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LCEC project stalled due to permit condition issued by Cape Coral

By Staff | Sep 16, 2015

LCEC CEO Dennie Hamilton provided an update to the Captiva Community Panel last Tuesday regarding rebuilding a transmission line that crosses from Cape Coral over Matlacha Pass to Pine Island between its substations.

“That line is about 45 years old,” he said. “When we plan our electric system, we usually plan out 10 years into the future, so it’s a rolling 10 years. So, 10 years ago we realized that line needed to be replaced. When we started the process, which is typically a long process, you have to get those projects lined up.”

LCEC began the process by speaking to the Department of Environmental Protection, as well as the U.S. Army Corps of Engineers due to some concerns DEP had regarding the sea grass in Matlacha Pass. Those concerns led LCEC to approaching the project from the Cape Coral side, which then led to interaction with the U.S. Coast Guard.

“The last step in the process was to get permits from the City of Cape Coral,” Hamilton said.

The permits were needed because there were three poles in the right-of-way. Another temporary permit was sought because LCEC was going to use a lot to stage their equipment and material needed to go across the island.

“On this Cape Coral project, we thought we would be coming in from the west on airboats with the equipment. The sea grass is an issue and we understand that. That is not the problem. We just had to change the project to accommodate,” Hamilton said.

A couple days after the City of Cape Coral issued the permit without any conditions, they rescinded the permit and reissued it with a condition.

“The condition that they put on the permit was that if the City of Cape Coral in the future decides to buy the electric system, we would agree not to charge them any costs for rebuilding that line. We think that is an unacceptable condition. It has nothing to do with the permitting process. It’s not related,” Hamilton said.

If the line across Matlacha Pass goes down the service on Captiva and Sanibel goes out, which was a major concern of the panel. The line would affect Captiva, Sanibel, Pine Island, Useppa Island and Cabbage Key impacting approximately 15,000 to 20,000 customers.

The overall intent, he said is to get the line fixed before something goes wrong.

“We are in the meantime looking at what we can (do) to patch the current system,” Hamilton said. “There are some repairs we can do to the concrete pole out there that is critical for the infrastructure. There are some ides about setting the poles there next to the pole in case it fails it does not take us as long to restore service.”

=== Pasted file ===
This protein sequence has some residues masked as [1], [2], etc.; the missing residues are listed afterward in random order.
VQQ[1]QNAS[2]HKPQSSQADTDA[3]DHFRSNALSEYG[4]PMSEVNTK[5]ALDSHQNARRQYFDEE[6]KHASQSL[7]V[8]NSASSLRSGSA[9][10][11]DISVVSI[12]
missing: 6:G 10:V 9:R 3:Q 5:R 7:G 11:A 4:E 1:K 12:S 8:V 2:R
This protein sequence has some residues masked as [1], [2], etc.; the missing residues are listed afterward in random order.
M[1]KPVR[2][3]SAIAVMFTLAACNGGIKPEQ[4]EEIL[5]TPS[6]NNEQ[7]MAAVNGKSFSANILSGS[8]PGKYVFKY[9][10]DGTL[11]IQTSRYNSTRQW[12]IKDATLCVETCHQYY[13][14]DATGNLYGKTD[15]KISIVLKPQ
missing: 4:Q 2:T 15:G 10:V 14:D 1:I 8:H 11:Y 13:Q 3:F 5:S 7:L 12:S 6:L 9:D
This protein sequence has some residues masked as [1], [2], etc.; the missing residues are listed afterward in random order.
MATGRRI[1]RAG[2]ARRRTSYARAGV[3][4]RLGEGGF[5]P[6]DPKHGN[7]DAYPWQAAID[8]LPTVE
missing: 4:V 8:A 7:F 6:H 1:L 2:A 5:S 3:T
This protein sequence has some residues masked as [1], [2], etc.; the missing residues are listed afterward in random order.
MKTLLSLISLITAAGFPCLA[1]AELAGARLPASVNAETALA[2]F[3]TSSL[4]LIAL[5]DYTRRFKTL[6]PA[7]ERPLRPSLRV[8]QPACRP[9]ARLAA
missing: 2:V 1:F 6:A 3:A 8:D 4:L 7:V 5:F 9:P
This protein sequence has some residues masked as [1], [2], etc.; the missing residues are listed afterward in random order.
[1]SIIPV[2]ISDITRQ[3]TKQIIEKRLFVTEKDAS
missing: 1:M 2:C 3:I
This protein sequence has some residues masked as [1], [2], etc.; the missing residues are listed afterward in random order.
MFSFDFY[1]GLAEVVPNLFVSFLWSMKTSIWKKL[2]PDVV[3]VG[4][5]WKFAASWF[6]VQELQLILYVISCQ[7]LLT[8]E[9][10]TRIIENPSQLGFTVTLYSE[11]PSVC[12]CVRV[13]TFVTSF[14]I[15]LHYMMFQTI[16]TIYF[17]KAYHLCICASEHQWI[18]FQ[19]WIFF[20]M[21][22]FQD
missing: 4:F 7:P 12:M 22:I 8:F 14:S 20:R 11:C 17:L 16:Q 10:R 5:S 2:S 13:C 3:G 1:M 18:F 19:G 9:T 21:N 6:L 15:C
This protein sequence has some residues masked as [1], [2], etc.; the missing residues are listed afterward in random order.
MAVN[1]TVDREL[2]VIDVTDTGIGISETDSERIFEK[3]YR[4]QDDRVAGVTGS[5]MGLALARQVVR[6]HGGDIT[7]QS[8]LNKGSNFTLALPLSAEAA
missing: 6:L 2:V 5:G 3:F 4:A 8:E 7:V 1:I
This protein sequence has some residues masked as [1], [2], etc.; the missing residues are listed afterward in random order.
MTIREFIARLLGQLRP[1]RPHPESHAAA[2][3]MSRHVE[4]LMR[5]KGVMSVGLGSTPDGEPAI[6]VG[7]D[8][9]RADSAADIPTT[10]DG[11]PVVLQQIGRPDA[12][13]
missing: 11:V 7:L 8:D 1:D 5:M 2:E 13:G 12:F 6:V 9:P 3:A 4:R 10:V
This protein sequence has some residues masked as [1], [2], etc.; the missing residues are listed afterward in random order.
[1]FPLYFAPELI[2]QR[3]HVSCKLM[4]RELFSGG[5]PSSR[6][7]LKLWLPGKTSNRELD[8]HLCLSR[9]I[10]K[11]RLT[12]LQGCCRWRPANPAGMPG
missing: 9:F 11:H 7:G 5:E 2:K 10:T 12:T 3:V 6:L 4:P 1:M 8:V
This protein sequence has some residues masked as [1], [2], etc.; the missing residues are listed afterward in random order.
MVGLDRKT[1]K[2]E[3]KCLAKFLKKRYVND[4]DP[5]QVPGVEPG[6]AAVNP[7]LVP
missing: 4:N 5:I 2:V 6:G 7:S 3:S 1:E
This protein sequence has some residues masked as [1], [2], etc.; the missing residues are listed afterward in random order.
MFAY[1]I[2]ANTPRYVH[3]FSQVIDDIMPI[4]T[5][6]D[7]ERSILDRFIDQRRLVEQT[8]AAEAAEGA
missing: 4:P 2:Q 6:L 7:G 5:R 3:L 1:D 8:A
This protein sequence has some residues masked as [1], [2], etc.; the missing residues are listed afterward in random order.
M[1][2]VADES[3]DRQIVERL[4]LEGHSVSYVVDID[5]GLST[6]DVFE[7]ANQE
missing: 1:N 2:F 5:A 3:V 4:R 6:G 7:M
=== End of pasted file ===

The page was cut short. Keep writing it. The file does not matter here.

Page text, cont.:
Hamilton said discussions have been made regarding the system being separated. He said if the City of Cape Coral purchased the transmission line and it became abandoned, then LCEC would have to construct a new line from Pine Island through Matlacha.

“If we were to go that route and that is the route they suggested to do, that would probably cost more than the rebuild and it would take an awful long time,” Hamilton said.

The project, which has an estimated total price tag of $20 million, consists of about $11 million in contracted work and $9 million for materials involved.

“If the city municipalizes that is fine, but we have the rest of our membership to get what they are owed and the assets that they have purchased,” Hamilton said. “We are just not willing to accept that condition.”

“The longer we delay the further we have to fix that line,” he said.

Hamilton said they do not know if the Cape Coral City Council is fully aware of the issue. He said if the City of Cape Coral chooses to municipalize, LCEC would abandon the transmission line and the city would be responsible to pay any damage to the rest of the LCEC customers.

“So, they know very clearly that the way the law reads they would have to pay for that line,” Hamilton said. “We hope we get this resolved before we get to legal action. We are trying to make sure everyone is aware.”

The Captiva Community Panel told Hamilton if they need their organization to get involved they would be more than happy to do so.

LCEC on Friday filed an administrative appeal of the city’s actions saying the utility needs “to move forward with a critical project that ensures reliable service to more than 18,000 customers/members on Pine, Sanibel, Captiva, North Captiva, and Useppa Islands, and Cabbage Key…”

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